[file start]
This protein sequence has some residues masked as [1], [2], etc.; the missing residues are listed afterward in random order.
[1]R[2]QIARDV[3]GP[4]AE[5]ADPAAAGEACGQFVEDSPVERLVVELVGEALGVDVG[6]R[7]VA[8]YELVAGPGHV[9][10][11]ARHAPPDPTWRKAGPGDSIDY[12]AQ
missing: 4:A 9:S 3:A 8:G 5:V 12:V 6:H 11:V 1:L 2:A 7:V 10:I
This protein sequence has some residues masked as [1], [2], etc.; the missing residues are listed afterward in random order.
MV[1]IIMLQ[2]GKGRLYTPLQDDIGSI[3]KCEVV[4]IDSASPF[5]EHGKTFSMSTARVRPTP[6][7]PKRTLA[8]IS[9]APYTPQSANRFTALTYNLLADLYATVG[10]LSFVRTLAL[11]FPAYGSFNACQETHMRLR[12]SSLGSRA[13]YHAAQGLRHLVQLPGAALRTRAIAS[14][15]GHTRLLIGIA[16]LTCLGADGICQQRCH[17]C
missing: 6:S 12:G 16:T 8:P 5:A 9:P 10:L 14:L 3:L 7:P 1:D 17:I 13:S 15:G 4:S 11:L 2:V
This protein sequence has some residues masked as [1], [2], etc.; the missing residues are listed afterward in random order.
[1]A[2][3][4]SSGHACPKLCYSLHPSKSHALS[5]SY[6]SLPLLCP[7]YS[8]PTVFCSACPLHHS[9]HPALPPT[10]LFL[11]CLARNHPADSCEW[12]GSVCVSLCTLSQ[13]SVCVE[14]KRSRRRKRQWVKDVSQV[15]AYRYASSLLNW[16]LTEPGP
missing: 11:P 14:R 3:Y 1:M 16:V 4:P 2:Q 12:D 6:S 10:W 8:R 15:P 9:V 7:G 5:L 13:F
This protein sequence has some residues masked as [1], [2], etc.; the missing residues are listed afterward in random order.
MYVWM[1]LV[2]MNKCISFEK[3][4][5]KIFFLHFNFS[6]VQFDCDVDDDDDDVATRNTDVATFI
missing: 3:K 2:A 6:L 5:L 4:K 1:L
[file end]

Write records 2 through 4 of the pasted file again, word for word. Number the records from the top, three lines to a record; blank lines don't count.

This protein sequence has some residues masked as [1], [2], etc.; the missing residues are listed afterward in random order.
MV[1]IIMLQ[2]GKGRLYTPLQDDIGSI[3]KCEVV[4]IDSASPF[5]EHGKTFSMSTARVRPTP[6][7]PKRTLA[8]IS[9]APYTPQSANRFTALTYNLLADLYATVG[10]LSFVRTLAL[11]FPAYGSFNACQETHMRLR[12]SSLGSRA[13]YHAAQGLRHLVQLPGAALRTRAIAS[14][15]GHTRLLIGIA[16]LTCLGADGICQQRCH[17]C
missing: 6:S 12:G 16:T 8:P 5:A 9:P 10:L 14:L 3:L 7:P 1:D 17:I 13:S 15:G 4:S 11:L 2:V
This protein sequence has some residues masked as [1], [2], etc.; the missing residues are listed afterward in random order.
[1]A[2][3][4]SSGHACPKLCYSLHPSKSHALS[5]SY[6]SLPLLCP[7]YS[8]PTVFCSACPLHHS[9]HPALPPT[10]LFL[11]CLARNHPADSCEW[12]GSVCVSLCTLSQ[13]SVCVE[14]KRSRRRKRQWVKDVSQV[15]AYRYASSLLNW[16]LTEPGP
missing: 11:P 14:R 3:Y 1:M 16:V 4:P 2:Q 12:D 6:S 10:W 8:R 15:P 9:V 7:G 5:L 13:F
This protein sequence has some residues masked as [1], [2], etc.; the missing residues are listed afterward in random order.
MYVWM[1]LV[2]MNKCISFEK[3][4][5]KIFFLHFNFS[6]VQFDCDVDDDDDDVATRNTDVATFI
missing: 3:K 2:A 6:L 5:L 4:K 1:L